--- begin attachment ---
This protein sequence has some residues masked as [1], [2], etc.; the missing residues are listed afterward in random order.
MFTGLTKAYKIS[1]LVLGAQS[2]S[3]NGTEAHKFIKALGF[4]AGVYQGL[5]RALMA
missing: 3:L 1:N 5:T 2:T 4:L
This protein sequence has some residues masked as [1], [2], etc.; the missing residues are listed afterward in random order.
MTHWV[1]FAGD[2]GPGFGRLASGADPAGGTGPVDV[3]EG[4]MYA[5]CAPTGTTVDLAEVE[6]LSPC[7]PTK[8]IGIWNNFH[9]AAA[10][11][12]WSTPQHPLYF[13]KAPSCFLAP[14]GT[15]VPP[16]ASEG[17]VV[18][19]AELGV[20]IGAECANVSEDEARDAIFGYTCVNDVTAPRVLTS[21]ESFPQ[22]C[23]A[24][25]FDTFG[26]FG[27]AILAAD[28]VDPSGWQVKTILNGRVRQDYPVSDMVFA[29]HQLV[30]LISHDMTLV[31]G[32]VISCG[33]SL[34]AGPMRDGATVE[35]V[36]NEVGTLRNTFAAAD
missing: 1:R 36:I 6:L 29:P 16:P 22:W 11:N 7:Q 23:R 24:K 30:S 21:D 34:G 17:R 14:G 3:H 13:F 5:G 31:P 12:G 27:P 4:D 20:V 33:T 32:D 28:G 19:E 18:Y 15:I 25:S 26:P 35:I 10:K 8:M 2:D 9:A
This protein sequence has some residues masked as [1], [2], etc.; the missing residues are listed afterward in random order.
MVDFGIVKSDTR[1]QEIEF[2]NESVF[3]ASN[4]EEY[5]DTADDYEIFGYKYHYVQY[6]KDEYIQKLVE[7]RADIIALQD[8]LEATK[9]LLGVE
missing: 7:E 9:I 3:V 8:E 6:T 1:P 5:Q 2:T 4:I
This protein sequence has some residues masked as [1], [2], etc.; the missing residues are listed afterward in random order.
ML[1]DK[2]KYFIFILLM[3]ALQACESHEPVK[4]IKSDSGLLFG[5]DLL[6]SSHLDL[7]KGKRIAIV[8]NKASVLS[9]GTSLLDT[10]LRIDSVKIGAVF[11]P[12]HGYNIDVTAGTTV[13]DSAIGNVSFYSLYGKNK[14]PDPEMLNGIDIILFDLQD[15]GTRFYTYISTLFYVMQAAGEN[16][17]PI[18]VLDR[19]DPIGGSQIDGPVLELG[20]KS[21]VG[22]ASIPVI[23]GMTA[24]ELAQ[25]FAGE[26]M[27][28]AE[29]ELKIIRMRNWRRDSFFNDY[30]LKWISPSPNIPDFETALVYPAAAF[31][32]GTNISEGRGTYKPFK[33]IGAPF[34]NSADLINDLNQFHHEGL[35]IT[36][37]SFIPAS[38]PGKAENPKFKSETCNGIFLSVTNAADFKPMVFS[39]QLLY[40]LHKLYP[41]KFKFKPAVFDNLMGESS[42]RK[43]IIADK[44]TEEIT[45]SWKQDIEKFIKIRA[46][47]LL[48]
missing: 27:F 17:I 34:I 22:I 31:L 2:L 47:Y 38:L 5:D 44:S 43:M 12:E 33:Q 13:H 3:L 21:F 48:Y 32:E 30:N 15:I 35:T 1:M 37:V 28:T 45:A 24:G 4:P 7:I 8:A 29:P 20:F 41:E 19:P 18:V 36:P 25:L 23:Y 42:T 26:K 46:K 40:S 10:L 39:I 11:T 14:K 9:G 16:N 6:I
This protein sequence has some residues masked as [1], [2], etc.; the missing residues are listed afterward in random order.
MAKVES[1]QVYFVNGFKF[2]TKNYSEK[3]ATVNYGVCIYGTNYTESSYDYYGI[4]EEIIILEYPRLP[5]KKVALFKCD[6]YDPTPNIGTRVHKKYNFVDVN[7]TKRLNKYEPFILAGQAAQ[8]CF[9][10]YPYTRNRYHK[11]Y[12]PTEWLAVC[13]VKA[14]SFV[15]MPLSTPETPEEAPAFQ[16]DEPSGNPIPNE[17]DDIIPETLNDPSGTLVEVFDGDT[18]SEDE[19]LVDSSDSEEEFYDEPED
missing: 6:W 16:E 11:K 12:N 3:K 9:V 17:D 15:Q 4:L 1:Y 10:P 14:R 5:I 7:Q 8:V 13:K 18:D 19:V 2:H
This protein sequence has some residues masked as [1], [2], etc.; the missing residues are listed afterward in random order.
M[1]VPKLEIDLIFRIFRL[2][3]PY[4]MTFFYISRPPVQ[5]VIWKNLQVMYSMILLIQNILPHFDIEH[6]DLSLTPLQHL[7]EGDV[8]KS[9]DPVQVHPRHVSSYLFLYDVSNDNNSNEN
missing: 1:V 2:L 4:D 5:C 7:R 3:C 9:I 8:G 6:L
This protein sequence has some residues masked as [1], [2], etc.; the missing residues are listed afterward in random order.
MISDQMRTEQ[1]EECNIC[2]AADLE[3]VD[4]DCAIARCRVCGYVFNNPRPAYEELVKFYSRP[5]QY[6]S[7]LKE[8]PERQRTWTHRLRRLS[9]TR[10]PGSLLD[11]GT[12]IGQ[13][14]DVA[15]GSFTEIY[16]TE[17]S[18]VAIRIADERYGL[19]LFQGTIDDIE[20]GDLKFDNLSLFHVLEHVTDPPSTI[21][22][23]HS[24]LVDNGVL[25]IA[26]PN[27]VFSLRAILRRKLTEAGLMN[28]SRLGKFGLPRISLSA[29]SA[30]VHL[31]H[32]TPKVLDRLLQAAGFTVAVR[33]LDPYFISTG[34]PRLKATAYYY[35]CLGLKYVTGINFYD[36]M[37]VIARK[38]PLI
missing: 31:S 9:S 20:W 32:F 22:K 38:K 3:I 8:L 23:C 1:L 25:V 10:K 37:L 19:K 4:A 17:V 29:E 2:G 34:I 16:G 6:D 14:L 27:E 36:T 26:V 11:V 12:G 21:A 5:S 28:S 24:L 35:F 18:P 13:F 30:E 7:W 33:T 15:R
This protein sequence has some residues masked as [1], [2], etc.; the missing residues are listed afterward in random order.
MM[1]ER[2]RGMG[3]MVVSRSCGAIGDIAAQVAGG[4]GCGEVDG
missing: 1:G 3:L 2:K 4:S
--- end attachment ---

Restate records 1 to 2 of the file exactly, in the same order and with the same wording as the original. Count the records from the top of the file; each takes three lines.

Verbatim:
This protein sequence has some residues masked as [1], [2], etc.; the missing residues are listed afterward in random order.
MFTGLTKAYKIS[1]LVLGAQS[2]S[3]NGTEAHKFIKALGF[4]AGVYQGL[5]RALMA
missing: 3:L 1:N 5:T 2:T 4:L
This protein sequence has some residues masked as [1], [2], etc.; the missing residues are listed afterward in random order.
MTHWV[1]FAGD[2]GPGFGRLASGADPAGGTGPVDV[3]EG[4]MYA[5]CAPTGTTVDLAEVE[6]LSPC[7]PTK[8]IGIWNNFH[9]AAA[10][11][12]WSTPQHPLYF[13]KAPSCFLAP[14]GT[15]VPP[16]ASEG[17]VV[18][19]AELGV[20]IGAECANVSEDEARDAIFGYTCVNDVTAPRVLTS[21]ESFPQ[22]C[23]A[24][25]FDTFG[26]FG[27]AILAAD[28]VDPSGWQVKTILNGRVRQDYPVSDMVFA[29]HQLV[30]LISHDMTLV[31]G[32]VISCG[33]SL[34]AGPMRDGATVE[35]V[36]NEVGTLRNTFAAAD
missing: 1:R 36:I 6:L 29:P 16:P 22:W 11:N 7:Q 23:R 24:K 30:S 21:D 34:G 17:R 14:G 3:H 13:F 5:G 31:P 12:G 27:P 4:D 20:V 33:T 32:D 28:G 19:E 18:Y 15:I 25:S 26:P 35:I 10:K 8:M 2:D 9:A